LOS ANGELES—UCLA’s Jackie Robinson Stadium hosted the second-annual installment of the Elite Baseball Showcase Series on July 10, 11 and 12. Sponsored by Muscle Milk, the showcase features top California and Arizona High School players from the classes of 2011 and 2012.
Top pitching talent was a bit hard to find over the weekend, but the series spotlighted several provocative lefthanded hitting prospects. Among the top players were:
Eric Snyder, of, Edison High School, Huntington Beach, Calif.: Snyder was the top performer at this event, displaying an excellent arm and a quick lefthanded bat. Team MVP of the Friday night game, Snyder blasted the ball all over Jackie Robinson Stadium, banging a home run off of the new batting cage facility beyond the right field fence.
He has been a busy man this summer, appearing at the Tournament of Stars and the Milwaukee Brewer Area Code tryouts prior to participating in this event. A member of the class of 2011, Snyder at this stage profiles more as a college OF instead of a pro OF.
A bit undersized at 5-foot-11 and 165 pounds, Snyder does not yet have the speed (around 7.0 in the 60) to hold down center field, and he is not the classic big and physical corner outfield type preferred by pro scouts. At the plate, Snyder is a terror with a metal bat in his hands, but his swing does not yet transfer well to wood.
Tyler Krause, of, Pinnacle High School, Fountain Hills, Ariz.: At 6-foot-1 and 175 pounds, Krause has a frame that could easily reach 6-foot-2 and 200 pounds by the time of his graduation in 2011.
Hitting out of a crouched and spread Rickey Henderson type stance, Krause is a line drive righthanded hitter who exhibits an advanced ability to drill the ball to the opposite field.
As an outfielder, Krause’s arm is inconsistent, for he threw well on Friday but poorly on Saturday. Krause does display an easy and fluid throwing motion, and his arm should progress to big league average, if not above, in the next two years.
Nathaniel Causey, c, Gilbert (Ariz.) HS: Already powerfully built and imposing at 6-foot-2 and 208 pounds, Causey shows a powerful but inconsistent lefthanded bat. A lift and pull hitter, his all-or-nothing swing can produce impressively long drives.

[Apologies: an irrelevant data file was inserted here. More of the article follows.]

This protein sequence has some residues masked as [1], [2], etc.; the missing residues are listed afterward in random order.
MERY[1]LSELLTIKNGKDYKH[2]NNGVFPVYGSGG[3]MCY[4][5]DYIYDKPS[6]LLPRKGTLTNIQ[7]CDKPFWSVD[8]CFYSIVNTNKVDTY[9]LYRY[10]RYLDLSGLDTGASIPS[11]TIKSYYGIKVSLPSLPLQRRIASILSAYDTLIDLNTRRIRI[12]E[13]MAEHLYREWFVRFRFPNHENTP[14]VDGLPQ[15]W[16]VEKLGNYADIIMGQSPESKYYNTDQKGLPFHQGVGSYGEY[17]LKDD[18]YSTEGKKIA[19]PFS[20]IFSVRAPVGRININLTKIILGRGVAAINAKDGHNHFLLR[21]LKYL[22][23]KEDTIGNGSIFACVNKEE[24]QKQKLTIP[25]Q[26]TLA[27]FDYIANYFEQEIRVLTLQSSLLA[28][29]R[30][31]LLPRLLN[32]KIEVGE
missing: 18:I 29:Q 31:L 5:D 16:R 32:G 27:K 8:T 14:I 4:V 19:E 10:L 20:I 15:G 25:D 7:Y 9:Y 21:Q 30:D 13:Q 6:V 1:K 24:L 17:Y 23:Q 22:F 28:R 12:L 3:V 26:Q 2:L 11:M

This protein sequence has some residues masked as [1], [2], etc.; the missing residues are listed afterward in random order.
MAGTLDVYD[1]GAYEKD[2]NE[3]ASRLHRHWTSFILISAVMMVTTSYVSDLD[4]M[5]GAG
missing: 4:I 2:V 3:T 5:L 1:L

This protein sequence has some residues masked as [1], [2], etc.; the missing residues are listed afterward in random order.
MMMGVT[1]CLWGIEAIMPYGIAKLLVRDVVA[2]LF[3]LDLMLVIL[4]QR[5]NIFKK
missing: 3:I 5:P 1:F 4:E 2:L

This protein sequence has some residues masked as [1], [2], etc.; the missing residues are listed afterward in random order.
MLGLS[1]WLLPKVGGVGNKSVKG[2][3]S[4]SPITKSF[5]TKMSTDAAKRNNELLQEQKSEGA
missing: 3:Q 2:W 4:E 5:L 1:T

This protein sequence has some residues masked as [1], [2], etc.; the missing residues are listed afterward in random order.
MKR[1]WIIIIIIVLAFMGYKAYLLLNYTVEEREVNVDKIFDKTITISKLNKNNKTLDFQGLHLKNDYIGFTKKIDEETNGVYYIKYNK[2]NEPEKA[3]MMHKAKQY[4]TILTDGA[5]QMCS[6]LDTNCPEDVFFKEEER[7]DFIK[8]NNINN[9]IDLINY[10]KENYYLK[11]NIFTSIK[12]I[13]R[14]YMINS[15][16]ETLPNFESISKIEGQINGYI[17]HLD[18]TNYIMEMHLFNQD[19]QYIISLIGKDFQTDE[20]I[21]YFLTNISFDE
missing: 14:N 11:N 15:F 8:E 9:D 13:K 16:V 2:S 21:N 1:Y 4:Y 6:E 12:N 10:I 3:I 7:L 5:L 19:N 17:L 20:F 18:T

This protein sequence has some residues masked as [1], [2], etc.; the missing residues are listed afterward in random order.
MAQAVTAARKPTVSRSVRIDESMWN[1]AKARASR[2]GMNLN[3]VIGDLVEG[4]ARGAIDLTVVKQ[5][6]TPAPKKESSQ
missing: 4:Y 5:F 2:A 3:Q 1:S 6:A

Causey is raw as a catch-and-throw backstop, needing to improve his receiving and footwork. When he calls for an outside pitch, Causey shifts wide of the plate far too soon, permitting an alert coach or teammate to tip location to the hitter.
James Bonds, Jr., of, St. Francis HS, La Canada, Calif.: Bonds will no doubt spend his life enduring “Bonds, James Bonds” jokes. His father, James Sr., was a quarterback at UCLA, backing up Troy Aikman.
The younger Bonds is a 5-foot-11, 170 pound outfielder that throws righthanded and bats lefthanded with an unusual hitting approach. Prior to a pitch being delivered, Bonds stands straight up and dead still then at the last instant slashes at the ball with a hard downward swing. Bonds gets results, for he drove the ball hard to all fields throughout the weekend.
Rouric Bridgewater, if/of, Diamond Ranch HS, Pomona, Calif.: Subtlety and nuance are not part of Bridgewater’s game. In BP and games, he tries to hit every pitch 500 feet; on occasion he comes close to succeeding.
Strong and physically mature at 6-foot-1 and 195 pounds, Bridewater’s severe uppercut swing resembles an Olympic hammer thrower’s whirling finish. At the Brewers Area Code tryouts, Bridgewater had some eyebrow-raising swings with wood during BP. With a metal bat at this event, he drove balls to spots only older, mature college players reach.
Bridgewater will be a fascinating prospect to follow over the next two years, for he could develop into a lefthanded hitting version of Matt Davidson.
The Elite Baseball series will continue on July 31-Aug. 2 at UC Irvine.